A report today from Ofsted looks at factors which are stopping some Further Education colleges from improving. It says strong leadership, clear vision, challenging aspirations and targets and thorough monitoring of progress all help colleges to raise the bar and move towards outstanding status.
“How colleges improve: a review of effective practice”, shows that the further education sector is improving. More than 60 per cent of colleges are now considered good or better at their inspections. That is up from just under half in the first round of Ofsted inspections.
Ofsted says no single improvement strategy will work for all colleges, but the report identifies features that are common to those institutions which have successfully lifted their standards. It also identifies factors which, it says, appear to hold back progress in colleges which failed to improve their performance over the two cycles of inspection. It finds that a clear vision and mission, promoted throughout the college by positive and supportive leaders, is central to improving students’ achievements.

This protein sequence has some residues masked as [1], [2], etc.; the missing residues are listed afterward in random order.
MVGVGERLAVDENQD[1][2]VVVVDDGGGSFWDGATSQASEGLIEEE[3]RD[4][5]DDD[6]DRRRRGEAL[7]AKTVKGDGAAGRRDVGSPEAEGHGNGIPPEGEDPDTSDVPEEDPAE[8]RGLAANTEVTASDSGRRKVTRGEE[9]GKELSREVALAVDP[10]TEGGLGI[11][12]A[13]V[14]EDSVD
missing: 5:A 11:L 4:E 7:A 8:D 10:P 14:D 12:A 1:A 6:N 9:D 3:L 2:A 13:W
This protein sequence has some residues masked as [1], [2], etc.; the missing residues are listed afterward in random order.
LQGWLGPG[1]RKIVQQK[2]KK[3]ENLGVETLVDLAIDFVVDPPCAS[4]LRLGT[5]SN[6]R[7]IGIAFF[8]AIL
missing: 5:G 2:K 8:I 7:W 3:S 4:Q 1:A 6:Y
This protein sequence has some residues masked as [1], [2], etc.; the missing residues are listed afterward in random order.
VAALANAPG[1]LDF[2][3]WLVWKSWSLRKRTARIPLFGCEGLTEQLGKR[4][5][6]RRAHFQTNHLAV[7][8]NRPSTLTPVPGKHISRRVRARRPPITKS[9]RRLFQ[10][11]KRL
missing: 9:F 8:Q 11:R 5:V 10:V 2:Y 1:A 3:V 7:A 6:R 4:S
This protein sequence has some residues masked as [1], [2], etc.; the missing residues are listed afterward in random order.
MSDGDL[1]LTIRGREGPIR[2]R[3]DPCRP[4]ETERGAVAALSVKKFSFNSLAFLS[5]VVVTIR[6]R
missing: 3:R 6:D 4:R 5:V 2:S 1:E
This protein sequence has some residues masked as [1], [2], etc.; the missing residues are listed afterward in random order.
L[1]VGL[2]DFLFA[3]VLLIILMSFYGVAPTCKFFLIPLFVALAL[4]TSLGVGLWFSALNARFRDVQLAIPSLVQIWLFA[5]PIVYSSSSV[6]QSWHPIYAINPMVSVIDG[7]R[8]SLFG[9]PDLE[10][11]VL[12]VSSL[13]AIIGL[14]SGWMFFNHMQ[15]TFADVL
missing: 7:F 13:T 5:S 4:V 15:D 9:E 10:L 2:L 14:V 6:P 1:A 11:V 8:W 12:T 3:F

The report says that the mantra “satisfactory is not good enough”, was seen in colleges that had improved considerably. Rather than settling for ‘good’, staff and learners aimed for excellence, in an environment that supported professional development with well-conceived arrangements for lesson observation linked to the updating of teachers’ skills.
Christine Gilbert, the Chief Inspector, said it was promising that overall, the FE sector was improving but she added, “It’s crucial, however, that we’re also aware of why some colleges haven’t been improving. This report also considers a number of case studies of colleges that have shown little progress, which helps us identify those factors that are impeding change as well as those that are fundamental to improvement.”